The rain intensified yesterday evening, having been forecast the previous week. We’d been anxiously awaiting its arrival, because, despite the extraordinary efforts of firefighters from all over the US, the wildfires were still not fully contained. Even after a fire has been quelled, it can sometimes continue to smolder and can then flare up again later. Falling rain should extinguish any remaining embers and prevent further flare-ups.

The Rain Begins

The Rain Begins

Contrast the photo above, taken yesterday afternoon looking over the park from our balcony, with the same view in my earlier post. At least this time, the gray skies are due to rain and not to smoke!

Having grown up somewhere it rains year-round (Britain), and now living where it rarely rains during the summer (California), I sometimes find that, by the end of summer here, I’m missing the rain, and look forward to the first shower of the season. Nonetheless, I’ve never welcomed the first rain as much as I did this year, because it will hopefully put an end to the local wildfires!

Smoky Sunsets

Although the smoke has gradually cleared during the past week, we’ve still been having smoky sunsets, with unusually red skies, as shown below, looking west from in front of our house.

Smoky Sunset

Smoky Sunset

Oakmont Fire

Last weekend, a new wildfire erupted in the hills above Oakmont, which is a large retirement complex to the East of Santa Rosa. This led to further closure of Highway 12, and the evacuation of the Sky Hawk and Mountain Hawk neighborhoods.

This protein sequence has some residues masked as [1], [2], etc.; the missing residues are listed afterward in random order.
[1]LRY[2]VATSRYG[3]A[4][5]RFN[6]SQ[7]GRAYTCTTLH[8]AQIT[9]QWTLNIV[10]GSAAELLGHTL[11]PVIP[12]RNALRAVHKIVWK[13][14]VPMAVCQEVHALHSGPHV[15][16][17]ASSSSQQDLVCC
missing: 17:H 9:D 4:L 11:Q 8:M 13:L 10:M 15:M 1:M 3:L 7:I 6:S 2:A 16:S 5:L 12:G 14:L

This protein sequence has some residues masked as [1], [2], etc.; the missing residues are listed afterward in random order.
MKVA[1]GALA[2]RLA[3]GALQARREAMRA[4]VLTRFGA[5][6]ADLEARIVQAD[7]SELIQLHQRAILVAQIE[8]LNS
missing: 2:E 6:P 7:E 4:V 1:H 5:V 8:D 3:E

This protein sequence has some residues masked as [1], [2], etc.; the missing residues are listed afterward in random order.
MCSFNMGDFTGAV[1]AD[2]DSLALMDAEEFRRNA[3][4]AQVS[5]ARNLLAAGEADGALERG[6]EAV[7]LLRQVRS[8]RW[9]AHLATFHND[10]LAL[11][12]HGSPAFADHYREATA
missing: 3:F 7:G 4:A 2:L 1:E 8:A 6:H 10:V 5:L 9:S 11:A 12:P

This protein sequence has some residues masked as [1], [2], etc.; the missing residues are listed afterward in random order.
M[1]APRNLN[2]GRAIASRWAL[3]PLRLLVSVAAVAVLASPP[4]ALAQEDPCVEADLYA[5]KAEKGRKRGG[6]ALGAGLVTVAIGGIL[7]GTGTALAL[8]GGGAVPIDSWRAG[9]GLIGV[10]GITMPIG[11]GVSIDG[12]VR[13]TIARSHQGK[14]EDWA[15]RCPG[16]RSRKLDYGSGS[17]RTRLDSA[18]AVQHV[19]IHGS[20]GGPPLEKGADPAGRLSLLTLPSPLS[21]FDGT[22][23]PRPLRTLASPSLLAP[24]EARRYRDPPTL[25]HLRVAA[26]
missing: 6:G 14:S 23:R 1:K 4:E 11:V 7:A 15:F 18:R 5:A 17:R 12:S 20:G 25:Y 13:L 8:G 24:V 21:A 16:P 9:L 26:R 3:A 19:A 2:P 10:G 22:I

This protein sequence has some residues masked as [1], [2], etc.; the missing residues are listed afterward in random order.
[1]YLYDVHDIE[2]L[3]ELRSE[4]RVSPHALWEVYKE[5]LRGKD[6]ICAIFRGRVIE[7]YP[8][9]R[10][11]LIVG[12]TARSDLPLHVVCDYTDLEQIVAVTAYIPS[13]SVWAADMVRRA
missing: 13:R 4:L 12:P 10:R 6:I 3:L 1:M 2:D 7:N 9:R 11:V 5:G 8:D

I took the photo below last Saturday, looking East along Highway 12. In the distance, you can see smoke billowing from the Oakmont fire.

Smoke from the Oakmont Fire, from Highway 12

Smoke from the Oakmont Fire, from Highway 12

A little further along Highway 12, the road was closed. People were being let out of the evacuated zone, but not into it. The photo below shows a police roadblock across Highway 12, at the junction with Calistoga Road.

Highway 12 Closed at Calistoga Road

Highway 12 Closed at Calistoga Road

Fountaingrove Still Evacuated

At the time of writing, although most evacuation orders have been lifted, and people are being allowed back in to some fire-damaged areas, the Fountaingrove neighborhood remains evacuated.

The offices of my employer, Keysight, are in Fountaingrove, and are closed. Fortunately, the main buildings were not destroyed, but they were damaged by efforts to fight the surrounding fire. Details are shown in this fire damage map.

It’s also fortunate for me that I’m able to do my work from home (although I wasn’t doing that prior to the fire), and that’s what I’ve been doing since the area was evacuated. Keysight has been very supportive of us all, having made immense efforts to locate and ascertain the safety of all its employees, and to provide special assistance to those who need it. Many thanks are due to Keysight for looking after its staff.

I’m aware that many people have lost jobs or businesses as a result of the fires, and how lucky I’ve been to have avoided that.

The New Normal

The process of trying to get back to normal life is now just beginning. Even for those of us who were lucky enough to avoid any serious loss, things will never be quite the same again.

In one respect at least, I hope that things will be different, in that the lessons of the fire will be learned, leading to wiser land development and better protections in future.